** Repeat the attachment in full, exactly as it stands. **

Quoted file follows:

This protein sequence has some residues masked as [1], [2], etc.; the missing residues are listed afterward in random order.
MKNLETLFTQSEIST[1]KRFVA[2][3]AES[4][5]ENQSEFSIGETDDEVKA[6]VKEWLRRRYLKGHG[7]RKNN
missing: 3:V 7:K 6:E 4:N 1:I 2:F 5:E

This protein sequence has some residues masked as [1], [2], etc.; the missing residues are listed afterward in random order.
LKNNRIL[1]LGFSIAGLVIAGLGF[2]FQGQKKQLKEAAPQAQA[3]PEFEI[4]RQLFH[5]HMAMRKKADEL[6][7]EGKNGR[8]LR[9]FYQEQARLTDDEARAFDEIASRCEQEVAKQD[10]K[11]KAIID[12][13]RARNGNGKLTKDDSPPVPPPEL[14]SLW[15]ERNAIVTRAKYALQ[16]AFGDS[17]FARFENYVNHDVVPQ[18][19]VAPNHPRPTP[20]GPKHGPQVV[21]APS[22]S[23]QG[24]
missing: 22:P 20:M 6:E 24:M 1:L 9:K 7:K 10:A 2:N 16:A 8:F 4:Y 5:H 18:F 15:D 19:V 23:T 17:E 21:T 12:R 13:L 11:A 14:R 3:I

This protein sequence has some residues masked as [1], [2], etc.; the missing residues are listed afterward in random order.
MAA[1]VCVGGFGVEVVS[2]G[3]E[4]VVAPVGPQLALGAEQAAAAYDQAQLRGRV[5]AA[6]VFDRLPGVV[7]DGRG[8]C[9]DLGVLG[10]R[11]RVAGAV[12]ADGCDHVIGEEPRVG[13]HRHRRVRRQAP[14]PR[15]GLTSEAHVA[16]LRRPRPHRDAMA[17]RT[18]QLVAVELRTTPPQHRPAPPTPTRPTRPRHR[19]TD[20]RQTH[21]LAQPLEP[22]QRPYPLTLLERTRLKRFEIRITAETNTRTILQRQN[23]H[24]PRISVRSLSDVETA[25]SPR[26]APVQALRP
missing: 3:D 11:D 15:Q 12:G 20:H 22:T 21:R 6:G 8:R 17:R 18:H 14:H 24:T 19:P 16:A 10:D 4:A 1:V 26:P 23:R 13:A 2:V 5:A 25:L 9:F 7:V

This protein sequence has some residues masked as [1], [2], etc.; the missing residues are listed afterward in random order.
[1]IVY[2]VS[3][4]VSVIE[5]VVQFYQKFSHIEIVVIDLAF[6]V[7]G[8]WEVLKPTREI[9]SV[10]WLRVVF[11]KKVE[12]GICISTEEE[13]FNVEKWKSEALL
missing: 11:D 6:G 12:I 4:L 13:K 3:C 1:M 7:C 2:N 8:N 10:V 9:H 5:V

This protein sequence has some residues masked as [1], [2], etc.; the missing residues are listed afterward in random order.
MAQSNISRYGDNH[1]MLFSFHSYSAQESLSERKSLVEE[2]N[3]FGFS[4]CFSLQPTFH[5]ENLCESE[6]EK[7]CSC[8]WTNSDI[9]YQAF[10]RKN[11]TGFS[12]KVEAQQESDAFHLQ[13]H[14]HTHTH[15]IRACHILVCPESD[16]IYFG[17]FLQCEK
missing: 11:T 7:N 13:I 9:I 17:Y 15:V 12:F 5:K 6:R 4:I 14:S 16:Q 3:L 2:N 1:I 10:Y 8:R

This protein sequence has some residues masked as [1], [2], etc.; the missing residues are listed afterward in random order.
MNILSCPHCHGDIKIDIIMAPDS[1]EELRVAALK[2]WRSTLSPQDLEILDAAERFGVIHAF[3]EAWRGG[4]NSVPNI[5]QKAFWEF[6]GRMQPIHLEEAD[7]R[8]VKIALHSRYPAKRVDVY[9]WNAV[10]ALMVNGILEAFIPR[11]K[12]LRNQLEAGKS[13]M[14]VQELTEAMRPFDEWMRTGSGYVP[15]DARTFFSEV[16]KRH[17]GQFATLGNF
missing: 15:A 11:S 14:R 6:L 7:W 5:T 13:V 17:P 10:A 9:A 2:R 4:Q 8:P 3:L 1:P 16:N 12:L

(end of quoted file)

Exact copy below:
This protein sequence has some residues masked as [1], [2], etc.; the missing residues are listed afterward in random order.
MKNLETLFTQSEIST[1]KRFVA[2][3]AES[4][5]ENQSEFSIGETDDEVKA[6]VKEWLRRRYLKGHG[7]RKNN
missing: 3:V 7:K 6:E 4:N 1:I 2:F 5:E

This protein sequence has some residues masked as [1], [2], etc.; the missing residues are listed afterward in random order.
LKNNRIL[1]LGFSIAGLVIAGLGF[2]FQGQKKQLKEAAPQAQA[3]PEFEI[4]RQLFH[5]HMAMRKKADEL[6][7]EGKNGR[8]LR[9]FYQEQARLTDDEARAFDEIASRCEQEVAKQD[10]K[11]KAIID[12][13]RARNGNGKLTKDDSPPVPPPEL[14]SLW[15]ERNAIVTRAKYALQ[16]AFGDS[17]FARFENYVNHDVVPQ[18][19]VAPNHPRPTP[20]GPKHGPQVV[21]APS[22]S[23]QG[24]
missing: 22:P 20:M 6:E 24:M 1:L 9:K 7:K 10:A 2:N 16:A 8:F 4:Y 5:H 18:F 15:D 19:V 23:T 17:E 21:T 12:R 13:L 11:A 14:R 3:I

This protein sequence has some residues masked as [1], [2], etc.; the missing residues are listed afterward in random order.
MAA[1]VCVGGFGVEVVS[2]G[3]E[4]VVAPVGPQLALGAEQAAAAYDQAQLRGRV[5]AA[6]VFDRLPGVV[7]DGRG[8]C[9]DLGVLG[10]R[11]RVAGAV[12]ADGCDHVIGEEPRVG[13]HRHRRVRRQAP[14]PR[15]GLTSEAHVA[16]LRRPRPHRDAMA[17]RT[18]QLVAVELRTTPPQHRPAPPTPTRPTRPRHR[19]TD[20]RQTH[21]LAQPLEP[22]QRPYPLTLLERTRLKRFEIRITAETNTRTILQRQN[23]H[24]PRISVRSLSDVETA[25]SPR[26]APVQALRP
missing: 3:D 11:D 15:Q 12:G 20:H 22:T 21:R 6:G 8:R 17:R 18:H 14:H 24:T 19:P 16:A 10:D 4:A 1:V 26:P 23:R 13:A 2:V 5:A 25:L 9:F 7:V

This protein sequence has some residues masked as [1], [2], etc.; the missing residues are listed afterward in random order.
[1]IVY[2]VS[3][4]VSVIE[5]VVQFYQKFSHIEIVVIDLAF[6]V[7]G[8]WEVLKPTREI[9]SV[10]WLRVVF[11]KKVE[12]GICISTEEE[13]FNVEKWKSEALL
missing: 11:D 6:G 12:I 4:L 13:K 3:C 1:M 7:C 2:N 8:N 10:V 9:H 5:V

This protein sequence has some residues masked as [1], [2], etc.; the missing residues are listed afterward in random order.
MAQSNISRYGDNH[1]MLFSFHSYSAQESLSERKSLVEE[2]N[3]FGFS[4]CFSLQPTFH[5]ENLCESE[6]EK[7]CSC[8]WTNSDI[9]YQAF[10]RKN[11]TGFS[12]KVEAQQESDAFHLQ[13]H[14]HTHTH[15]IRACHILVCPESD[16]IYFG[17]FLQCEK
missing: 11:T 7:N 13:I 9:I 17:Y 15:V 12:F 5:K 6:R 4:I 14:S 16:Q 3:L 2:N 1:I 10:Y 8:R

This protein sequence has some residues masked as [1], [2], etc.; the missing residues are listed afterward in random order.
MNILSCPHCHGDIKIDIIMAPDS[1]EELRVAALK[2]WRSTLSPQDLEILDAAERFGVIHAF[3]EAWRGG[4]NSVPNI[5]QKAFWEF[6]GRMQPIHLEEAD[7]R[8]VKIALHSRYPAKRVDVY[9]WNAV[10]ALMVNGILEAFIPR[11]K[12]LRNQLEAGKS[13]M[14]VQELTEAMRPFDEWMRTGSGYVP[15]DARTFFSEV[16]KRH[17]GQFATLGNF
missing: 15:A 11:S 14:R 6:L 7:W 5:T 13:V 17:P 10:A 9:A 2:R 4:Q 8:P 3:L 1:P 16:N 12:L